The show has moved on, but the reverberations from the presidential debate at Hofstra University will dominate the campaign until the next one.
More than 80 million watched the debate between Donald Trump and Hillary Clinton on TV and many millions more followed a livestream on the internet, and the audience largely lasted until the end of those 98 minutes. That’s how riveting, important and necessary the contest was to an electorate that is deeply divided and largely uncertain about the future.
After the debate Monday night, Clinton stayed on Long Island for a celebration with supporters at a watch party in Westbury, while Trump never made it to a rally where hundreds of fans waited for him.
But as both candidates resume campaigning in swing states far from New York, we are left with a singular impression: The remaining two debates must be more than great entertainment.
Scripted attack lines and witty rejoinders provide frissons of excitement and endless replays. But voters need more to help make up their minds in what might be the most consequential election of our lifetimes.
They need a deeper discussion of each candidate’s economic plans. Under Clinton, who exactly would pay more taxes? How will she pay for tuition-free public college? Why has she changed her mind about trade deals? How will Trump create jobs and pay for his tax cuts? The billionaire needs to answer legitimate questions about his business practices, stop promoting his new Washington hotel and release his tax returns. And the vanishing middle class — referred to several times by Clinton but just once by Trump — must get prime-time treatment. The hollowing-out of the core of our country cannot continue.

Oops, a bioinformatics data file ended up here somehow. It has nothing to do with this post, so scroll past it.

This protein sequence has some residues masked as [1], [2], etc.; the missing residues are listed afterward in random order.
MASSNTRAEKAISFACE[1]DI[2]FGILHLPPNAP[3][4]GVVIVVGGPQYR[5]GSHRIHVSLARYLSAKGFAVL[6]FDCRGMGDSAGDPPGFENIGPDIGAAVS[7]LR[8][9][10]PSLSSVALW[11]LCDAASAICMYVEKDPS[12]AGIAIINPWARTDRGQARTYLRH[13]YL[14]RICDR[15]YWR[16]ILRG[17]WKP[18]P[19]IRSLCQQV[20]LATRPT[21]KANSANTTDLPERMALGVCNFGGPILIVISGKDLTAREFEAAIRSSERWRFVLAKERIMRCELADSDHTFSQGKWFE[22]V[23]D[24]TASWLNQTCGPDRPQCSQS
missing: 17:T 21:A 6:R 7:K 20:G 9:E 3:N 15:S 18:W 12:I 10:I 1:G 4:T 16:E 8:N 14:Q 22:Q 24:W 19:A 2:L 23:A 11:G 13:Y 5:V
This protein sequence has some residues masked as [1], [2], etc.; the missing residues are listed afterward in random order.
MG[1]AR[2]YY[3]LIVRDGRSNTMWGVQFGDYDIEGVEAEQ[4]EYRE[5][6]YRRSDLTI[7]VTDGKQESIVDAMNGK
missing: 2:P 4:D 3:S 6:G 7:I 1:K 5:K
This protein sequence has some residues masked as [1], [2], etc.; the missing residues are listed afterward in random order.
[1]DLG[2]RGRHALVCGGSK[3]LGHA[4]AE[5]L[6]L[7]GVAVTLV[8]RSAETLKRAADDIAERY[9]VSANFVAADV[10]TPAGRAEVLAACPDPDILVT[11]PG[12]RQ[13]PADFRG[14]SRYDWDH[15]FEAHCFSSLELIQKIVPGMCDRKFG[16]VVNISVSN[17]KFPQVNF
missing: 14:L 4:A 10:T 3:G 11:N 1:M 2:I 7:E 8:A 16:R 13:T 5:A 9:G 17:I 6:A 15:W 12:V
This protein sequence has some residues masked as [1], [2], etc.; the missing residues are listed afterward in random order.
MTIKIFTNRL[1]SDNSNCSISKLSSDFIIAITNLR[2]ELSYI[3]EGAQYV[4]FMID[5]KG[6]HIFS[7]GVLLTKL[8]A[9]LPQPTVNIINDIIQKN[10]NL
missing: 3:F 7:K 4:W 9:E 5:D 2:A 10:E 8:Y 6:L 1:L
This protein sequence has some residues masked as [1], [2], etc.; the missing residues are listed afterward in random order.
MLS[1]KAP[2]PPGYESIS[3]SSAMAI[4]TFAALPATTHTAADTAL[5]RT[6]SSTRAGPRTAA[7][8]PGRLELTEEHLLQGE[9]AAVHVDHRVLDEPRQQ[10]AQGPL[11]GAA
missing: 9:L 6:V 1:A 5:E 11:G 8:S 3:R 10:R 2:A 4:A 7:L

Voters need to hear more about the Clinton Foundation and Trump University, and they deserve a foreign policy discussion that goes beyond Trump trying to deny his initial support of the invasion of Iraq. They need to know each candidate’s plans for handling many vexing problems around the globe, not simply their criticisms.
What voters don’t need is Trump praising himself for not dredging up Bill Clinton’s marital infidelities, then threatening to do so in the future. That would drag a soiled campaign deeper into the gutter. Nor should he double down on indefensible comments about the weight of a former Miss Universe winner.
Trump must exhibit more self-discipline, and not reflexively bite at Clinton’s every provocation. He must show he has a capacity for self-reflection, and is able to say he was wrong on something like the birther issue, he learned and has changed. It’s an issue of character and temperament, a test he’s failing. Whether she is sincere or not, really means it or sees it as politically necessary, Clinton finally apologized for her email practices, saying that was a mistake. That counts for something.
Early voting has begun in some states. We hope the next two debates are more illuminating and thatTrump shows up. Rudy Giuliani, whose comment that Clinton is “too stupid” to be president reflects his fading relevance, said Trump should skip them unless moderators promise to treat him fairly. It’s terrible advice. Following it would be a gross disservice to voters. Trump should focus on debate prep, not phantom problems.
With six weeks to go, that’s not too much to ask. — The editorial board